“I am a nervous and emotional reader. I hold up a book to my face and it takes only a good sentence to turn my brain into a volcano; I begin thinking of everything at once and a regular lava of thought pours down my sides.”
It was a holiday edition of the writing group, and for this one, we had to write six word memoirs around three different themes. These were mine.
Time to reflect about the year.
Got too attached. Been recovering since.
She kept looking at the door.
Bah! Humbug! A year older but not a penny wiser…
What would my ghosts of past, present, and future say? What would they have me change? One can only find these answers in sleep.
You see and hear it, too.
You just can’t call its name.
— Amiri Baraka’s “In Town”
The Unnamed resonates with me the way few books do. It describes something I’ve seen but can’t name. Joshua Ferris chooses not to name it, either, which makes it all the more potent.
I’ve shared the book with friends who may now question my taste in novels. I didn’t understand why then, but it was likely describing something they’d never seen.
But maybe you’ve seen it, too. I just can’t call its name.
I got an e-mail today from someone I had just seen at a lunch over the weekend. Oddly enough, it went into the Spam folder.
I was a bit surprised at this since the first paragraph of the message clearly referenced a number of things that had happened at the lunch. Then I read the second paragraph, which was a standard form letter, and it became clear the e-mail was trying to sell me something, and it was something I neither wanted nor needed. The third paragraph was more of the same. Above the message was a note explaining the decision:
Why is this message in Spam? It contains content that’s typically used in spam messages.
With a few edits, this Samurai Code Quote from the Hagakure (or Ghost Dog, if you prefer), is more broadly applicable: “When one has made a decision … even if it will be very difficult … by advancing straight ahead, it will not do to think about going at it in a long, roundabout way.”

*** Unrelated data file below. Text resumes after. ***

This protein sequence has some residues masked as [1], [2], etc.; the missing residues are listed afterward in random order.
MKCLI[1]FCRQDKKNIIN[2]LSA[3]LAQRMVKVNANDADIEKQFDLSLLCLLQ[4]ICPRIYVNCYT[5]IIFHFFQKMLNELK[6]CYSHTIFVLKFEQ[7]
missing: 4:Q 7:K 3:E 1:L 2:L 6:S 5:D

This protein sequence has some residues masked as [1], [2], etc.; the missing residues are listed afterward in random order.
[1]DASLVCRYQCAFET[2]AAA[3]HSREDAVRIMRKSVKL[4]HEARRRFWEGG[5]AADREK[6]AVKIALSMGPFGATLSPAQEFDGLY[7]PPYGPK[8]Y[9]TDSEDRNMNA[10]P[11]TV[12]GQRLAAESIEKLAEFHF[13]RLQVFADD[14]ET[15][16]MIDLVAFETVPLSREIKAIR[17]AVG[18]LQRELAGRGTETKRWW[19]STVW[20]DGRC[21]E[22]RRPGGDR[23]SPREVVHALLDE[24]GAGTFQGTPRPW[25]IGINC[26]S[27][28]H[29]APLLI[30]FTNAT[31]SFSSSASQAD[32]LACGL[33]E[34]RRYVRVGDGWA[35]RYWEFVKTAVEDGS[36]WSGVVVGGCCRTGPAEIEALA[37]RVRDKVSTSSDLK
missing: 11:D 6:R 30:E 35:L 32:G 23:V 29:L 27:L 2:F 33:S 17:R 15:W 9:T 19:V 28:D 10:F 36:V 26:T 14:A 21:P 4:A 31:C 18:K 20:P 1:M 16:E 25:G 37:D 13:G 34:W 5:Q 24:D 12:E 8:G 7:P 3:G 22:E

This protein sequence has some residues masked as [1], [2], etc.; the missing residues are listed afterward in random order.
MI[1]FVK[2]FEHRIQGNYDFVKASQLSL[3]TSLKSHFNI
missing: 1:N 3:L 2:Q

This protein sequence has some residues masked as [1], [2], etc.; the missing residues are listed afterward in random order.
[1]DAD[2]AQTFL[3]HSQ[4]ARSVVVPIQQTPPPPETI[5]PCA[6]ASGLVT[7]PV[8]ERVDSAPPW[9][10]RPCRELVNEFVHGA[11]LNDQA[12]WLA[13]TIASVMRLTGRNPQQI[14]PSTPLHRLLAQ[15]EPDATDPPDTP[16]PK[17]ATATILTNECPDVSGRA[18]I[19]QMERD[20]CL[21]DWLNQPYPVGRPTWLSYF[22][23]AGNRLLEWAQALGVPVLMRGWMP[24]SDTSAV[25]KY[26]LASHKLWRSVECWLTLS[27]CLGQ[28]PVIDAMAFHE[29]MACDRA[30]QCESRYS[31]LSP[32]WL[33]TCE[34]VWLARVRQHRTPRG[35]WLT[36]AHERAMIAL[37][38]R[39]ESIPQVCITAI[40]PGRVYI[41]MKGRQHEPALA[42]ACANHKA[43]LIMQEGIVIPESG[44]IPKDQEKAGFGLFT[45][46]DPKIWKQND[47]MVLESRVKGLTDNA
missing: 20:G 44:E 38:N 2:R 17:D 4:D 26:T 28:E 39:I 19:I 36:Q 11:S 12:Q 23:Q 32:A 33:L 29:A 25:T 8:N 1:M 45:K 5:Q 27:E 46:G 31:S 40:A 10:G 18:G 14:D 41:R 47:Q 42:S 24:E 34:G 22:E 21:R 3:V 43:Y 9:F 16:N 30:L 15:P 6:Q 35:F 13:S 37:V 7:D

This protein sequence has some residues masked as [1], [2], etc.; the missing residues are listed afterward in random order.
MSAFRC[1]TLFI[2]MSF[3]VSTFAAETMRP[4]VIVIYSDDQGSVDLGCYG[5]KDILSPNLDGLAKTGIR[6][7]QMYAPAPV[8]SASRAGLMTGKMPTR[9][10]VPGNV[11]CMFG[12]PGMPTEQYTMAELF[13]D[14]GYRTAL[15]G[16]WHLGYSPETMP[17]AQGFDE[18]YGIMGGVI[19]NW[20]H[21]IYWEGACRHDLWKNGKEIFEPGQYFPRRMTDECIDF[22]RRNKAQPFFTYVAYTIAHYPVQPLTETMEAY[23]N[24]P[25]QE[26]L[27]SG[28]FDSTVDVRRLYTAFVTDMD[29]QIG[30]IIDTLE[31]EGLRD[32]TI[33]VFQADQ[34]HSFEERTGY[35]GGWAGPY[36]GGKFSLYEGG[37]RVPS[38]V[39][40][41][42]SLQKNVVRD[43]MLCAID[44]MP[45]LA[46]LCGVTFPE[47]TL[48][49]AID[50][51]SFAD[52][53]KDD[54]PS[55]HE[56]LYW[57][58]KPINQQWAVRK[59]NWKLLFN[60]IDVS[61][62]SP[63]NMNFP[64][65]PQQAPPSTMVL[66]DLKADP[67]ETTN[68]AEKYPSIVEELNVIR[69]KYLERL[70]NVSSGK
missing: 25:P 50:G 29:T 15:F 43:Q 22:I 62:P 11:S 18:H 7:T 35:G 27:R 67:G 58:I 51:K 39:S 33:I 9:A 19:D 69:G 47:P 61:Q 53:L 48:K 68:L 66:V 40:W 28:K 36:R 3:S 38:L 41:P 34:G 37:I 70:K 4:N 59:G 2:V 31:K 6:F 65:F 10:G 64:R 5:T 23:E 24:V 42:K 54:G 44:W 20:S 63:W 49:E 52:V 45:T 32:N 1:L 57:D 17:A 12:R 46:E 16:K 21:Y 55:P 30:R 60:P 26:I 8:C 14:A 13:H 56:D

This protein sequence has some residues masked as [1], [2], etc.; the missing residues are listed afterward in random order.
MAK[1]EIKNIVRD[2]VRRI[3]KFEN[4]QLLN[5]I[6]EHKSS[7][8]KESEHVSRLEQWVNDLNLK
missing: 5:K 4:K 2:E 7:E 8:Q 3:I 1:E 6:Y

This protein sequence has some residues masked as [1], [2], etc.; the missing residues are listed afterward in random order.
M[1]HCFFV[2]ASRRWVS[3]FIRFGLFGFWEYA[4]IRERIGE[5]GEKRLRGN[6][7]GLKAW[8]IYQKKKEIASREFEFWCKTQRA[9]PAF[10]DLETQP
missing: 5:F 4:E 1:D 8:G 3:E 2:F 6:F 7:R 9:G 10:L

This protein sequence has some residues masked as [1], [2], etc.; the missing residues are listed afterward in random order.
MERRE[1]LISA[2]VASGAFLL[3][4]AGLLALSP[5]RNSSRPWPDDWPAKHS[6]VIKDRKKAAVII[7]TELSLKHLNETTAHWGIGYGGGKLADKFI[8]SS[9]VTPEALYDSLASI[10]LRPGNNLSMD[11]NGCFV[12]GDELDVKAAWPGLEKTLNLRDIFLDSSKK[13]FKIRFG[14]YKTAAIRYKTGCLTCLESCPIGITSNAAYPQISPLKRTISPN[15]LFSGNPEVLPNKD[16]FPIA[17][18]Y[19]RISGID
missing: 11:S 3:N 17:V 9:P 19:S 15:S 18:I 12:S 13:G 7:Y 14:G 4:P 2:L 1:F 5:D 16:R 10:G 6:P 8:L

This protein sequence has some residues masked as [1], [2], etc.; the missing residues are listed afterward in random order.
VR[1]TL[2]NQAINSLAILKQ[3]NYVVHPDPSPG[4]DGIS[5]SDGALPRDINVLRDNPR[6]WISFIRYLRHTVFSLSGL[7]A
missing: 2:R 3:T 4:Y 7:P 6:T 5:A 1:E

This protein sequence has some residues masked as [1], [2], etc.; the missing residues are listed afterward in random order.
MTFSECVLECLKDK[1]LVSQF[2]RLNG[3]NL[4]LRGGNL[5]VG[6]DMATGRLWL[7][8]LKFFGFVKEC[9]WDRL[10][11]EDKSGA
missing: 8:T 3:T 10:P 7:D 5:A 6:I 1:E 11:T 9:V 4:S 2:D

Her name was Dorothy, and she had an extra ticket. Little did I know that Dorothy would lead me to a tornado that symbolized The End. Toto, I don’t think we were in Kansas… ever.
Dorothy had recently retired from UC Berkeley’s Chemistry department and was without a doubt a fan of Radiolab. She had grown up in Oakland and had been around for the end and revival of The Paramount*. She mentioned that when the doors of The Paramount were first reopened, there was still pop corn on the floor from its earlier close. We made smalltalk before the program began, hours before its inevitable end.
Then there was the beginning, with the host of Snap Judgment, a band, and the entrance of Jad and Robert with an MGM-like banner across a backdrop of three screens with a fancy cursive heading: “The End”.
Jad and Robert then proceeded to discuss what that meant for the dinosaurs and wove a fascinating, forensic, adjectival tale of the final hours of the dinosaurs (minus the ones that would become birds, of course), which took place some time between June and July some hundreds of millions of years ago, complete with animatronic dinosaurs, music, and explosive special effects.
They described the moment of impact, the vacuum that would have been created in the atmosphere, as the meteor on its tail end hurtled down towards Earth like a tornado, threw gaseous rock up out of the atmosphere, where it reformed as glass, returned to the Earth due to the planet’s gravitational pull, and now spread out across the planet to create the world’s most intense meteor shower, enough to heat the Earth’s surface to the point that all dinosaurs’ blood would have boiled across the planet within a matter of two hours.
I remained skeptical about the tale, particularly how anything would have survived (e.g., my great-great-great-great-…-grandmother), but then they explained how, and I suspended disbelief.
It was around this time that Jad and Robert needed to take a break, so they brought Reginald Watts to the stage, who entertained with his brand of comedy and music, thanking Disney, Nickelodeon, and NPR in a final song that had the audience laughing.
They returned to pull out the periodic table, whereby they discussed bismuth**, its criticality to producing a bottle of the pink stuff, and concluded the segment with a toast to what I imagine was actually strawberry milk, lest they suffer from nightly indigestion.
The program ended with a poignant tale of Samuel Beckett’s Endgame*** as it was performed by two actors suffering with Parkinson’s disease.
The night concluded with some music, not by Jim Morrison or The Doors, but by Mr. Watts and the Radiolab band.
It was the perfect button to the weekend.
* An impromptu improv performance at the Continental Club in West Oakland on Saturday was purportedly once an Oakland institution and featured Richard Pryor(‘s grandson) as well as Redd Foxx(‘s nephew). There were empty beer cans, perhaps remnants of its own apocalypse.
** At a monoscene practice this weekend, a hospital room contained a periodic table that highlighted the element bismuth.
*** Is this one even necessary?